…or, “What I did with my lunch hour yesterday that made my arms sore.”
I think I’ve mentioned previously that I’m a fan of low-horsepower socialism. The province I live in is one of the more socialist places in North America, is in fact where the notion of government-run healthcare came from, and yesterday’s innoculation experience is apt to confirm just about any preconception you care to name regarding that kind of a system.
The clinic was set up in a disused school (my wife’s high school, coincidentally enough). As one passed within, one received a form on which to print name and government health number, with a place to check which essentially declared you were aware you were having needles shoved into your arm and might not feel entirely well later, and whether there was some reason you might not want the shot (egg allergy is a big one).
Passing along the hallway, there was a room designated as pre-screening, where the poor misfits who couldn’t fill in the form properly got help, then another room with a sign saying “Screening.” The use of this word is not what context leads to believe, so I’ll return to it. Past the screening room, the school’s gymnasium had a dozen vaccination stations set up, and a half-dozen nurses occupying them (the other six were, I expect, off for lunch), and a few beds for fainty types. March over, hand the nurse the form, get the jab, two if you feel like you want the standard seasonal flu shot as well, and away to a waiting room where you’re asked not to go anywhere for fifteen minutes in case you discover you are in fact allergic to eggs.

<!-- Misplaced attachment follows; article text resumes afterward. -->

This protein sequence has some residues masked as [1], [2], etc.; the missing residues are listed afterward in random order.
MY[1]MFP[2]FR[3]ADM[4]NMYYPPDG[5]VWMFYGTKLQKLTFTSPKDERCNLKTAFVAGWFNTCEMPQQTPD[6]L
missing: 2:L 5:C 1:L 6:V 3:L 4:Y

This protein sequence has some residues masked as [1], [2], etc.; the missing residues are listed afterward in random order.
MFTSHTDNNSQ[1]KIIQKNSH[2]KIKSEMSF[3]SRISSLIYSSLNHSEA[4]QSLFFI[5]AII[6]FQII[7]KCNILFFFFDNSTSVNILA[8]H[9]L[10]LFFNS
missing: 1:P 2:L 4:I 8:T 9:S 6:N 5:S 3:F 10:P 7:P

The cost to me– the gas it took to get to the clinic (about eight blocks from work), the ink it took to fill in my form, and about forty minutes because the place was a little busy. Plus a slightly higher tax burden than someone in a more laissez-faire part of the world. I am entirely happy with that. As a bonus, my wife had taken my son for his second shot (infants get two spaced half-doses) so I got a mid-day cuddle. Because the vaccine was entirely in government control, I could no go in any sooner than yesterday, because I’m generally healthy and not of an age where H1N1 is as threatening as it is to some. My wife got hers early for health reasons, my son because he’s an infant. I’m a little less OK with that, since I was in a bit of a fidget over contagion the past couple of weeks, but I understand the need to keep the clinic from being swamped with robust pushy people while the chronically ill and otherwise susceptible are pushed aside by them.
The one thing that really struck me as odd is the thing that would get the strongly right-wing sort shouting, “See?! I told you it would be like that!” The screening room was nothing to do with deciding who should get the shots. The screening room had a fifteen foot screen at one end, with seven ranks of chairs set up facing it, each rank twelve seats across– a theatre. This was a flow control. Each rank would in turn be taken in for shots, so those who had got there first were known and given correct precedence. The weird thing was what was being screened– a loop of a woman explaining what we were there for, what was about to happen, what the side effects might be, and why it was a good thing to get vaccinations in general. It was Orwellian, to be honest, but a very low-grade and not particularly threatening form of Orwellian.
Of course, I’m on side. The rightist might well flee such indoctination. He might also, as a result, catch a nasty flu. Carrots and sticks, I suppose.
Today’s pen: Sheaffer Statesman touchdown
Today’s ink: Pelikan blue-black